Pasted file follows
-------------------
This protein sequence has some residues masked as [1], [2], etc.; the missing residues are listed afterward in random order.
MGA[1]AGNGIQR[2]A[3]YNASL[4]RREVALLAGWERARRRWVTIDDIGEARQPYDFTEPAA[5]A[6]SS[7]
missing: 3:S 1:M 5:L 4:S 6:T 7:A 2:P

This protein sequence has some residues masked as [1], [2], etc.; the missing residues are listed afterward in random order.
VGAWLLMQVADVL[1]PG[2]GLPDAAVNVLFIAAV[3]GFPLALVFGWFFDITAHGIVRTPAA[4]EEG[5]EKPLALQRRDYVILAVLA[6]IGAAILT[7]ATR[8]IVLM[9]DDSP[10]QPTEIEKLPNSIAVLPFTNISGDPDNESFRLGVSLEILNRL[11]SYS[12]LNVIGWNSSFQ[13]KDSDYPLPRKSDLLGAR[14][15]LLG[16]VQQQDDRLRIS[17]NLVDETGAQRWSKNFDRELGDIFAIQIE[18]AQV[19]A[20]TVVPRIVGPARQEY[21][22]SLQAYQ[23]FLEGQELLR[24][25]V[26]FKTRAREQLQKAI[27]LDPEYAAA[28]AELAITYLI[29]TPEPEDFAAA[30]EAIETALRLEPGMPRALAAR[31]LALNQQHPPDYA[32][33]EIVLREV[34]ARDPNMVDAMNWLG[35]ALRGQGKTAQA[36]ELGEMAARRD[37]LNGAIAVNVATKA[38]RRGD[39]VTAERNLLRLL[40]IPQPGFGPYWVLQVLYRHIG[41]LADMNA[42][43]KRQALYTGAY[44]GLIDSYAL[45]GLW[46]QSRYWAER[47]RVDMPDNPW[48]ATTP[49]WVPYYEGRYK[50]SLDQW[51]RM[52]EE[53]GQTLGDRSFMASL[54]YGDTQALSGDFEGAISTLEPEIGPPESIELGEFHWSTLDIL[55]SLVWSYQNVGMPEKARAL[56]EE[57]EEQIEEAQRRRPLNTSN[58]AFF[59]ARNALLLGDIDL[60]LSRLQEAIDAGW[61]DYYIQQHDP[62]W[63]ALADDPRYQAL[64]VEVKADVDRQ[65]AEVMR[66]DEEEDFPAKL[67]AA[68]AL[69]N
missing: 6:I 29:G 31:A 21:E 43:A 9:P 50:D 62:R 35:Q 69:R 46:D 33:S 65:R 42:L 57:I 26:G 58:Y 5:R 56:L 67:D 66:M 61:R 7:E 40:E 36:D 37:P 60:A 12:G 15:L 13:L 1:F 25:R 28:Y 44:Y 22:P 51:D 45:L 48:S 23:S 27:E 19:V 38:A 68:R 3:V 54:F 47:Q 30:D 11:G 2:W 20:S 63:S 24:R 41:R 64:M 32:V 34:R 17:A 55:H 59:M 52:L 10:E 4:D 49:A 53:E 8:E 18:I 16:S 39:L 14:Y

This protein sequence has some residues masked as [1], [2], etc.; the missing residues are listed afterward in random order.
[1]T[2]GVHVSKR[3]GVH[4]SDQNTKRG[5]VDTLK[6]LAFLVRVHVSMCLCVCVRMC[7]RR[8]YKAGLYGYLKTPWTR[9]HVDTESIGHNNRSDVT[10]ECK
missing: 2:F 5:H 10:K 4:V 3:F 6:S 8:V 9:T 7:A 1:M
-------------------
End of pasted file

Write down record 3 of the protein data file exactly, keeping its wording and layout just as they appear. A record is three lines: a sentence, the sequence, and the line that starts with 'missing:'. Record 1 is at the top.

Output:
This protein sequence has some residues masked as [1], [2], etc.; the missing residues are listed afterward in random order.
[1]T[2]GVHVSKR[3]GVH[4]SDQNTKRG[5]VDTLK[6]LAFLVRVHVSMCLCVCVRMC[7]RR[8]YKAGLYGYLKTPWTR[9]HVDTESIGHNNRSDVT[10]ECK
missing: 2:F 5:H 10:K 4:V 3:F 6:S 8:V 9:T 7:A 1:M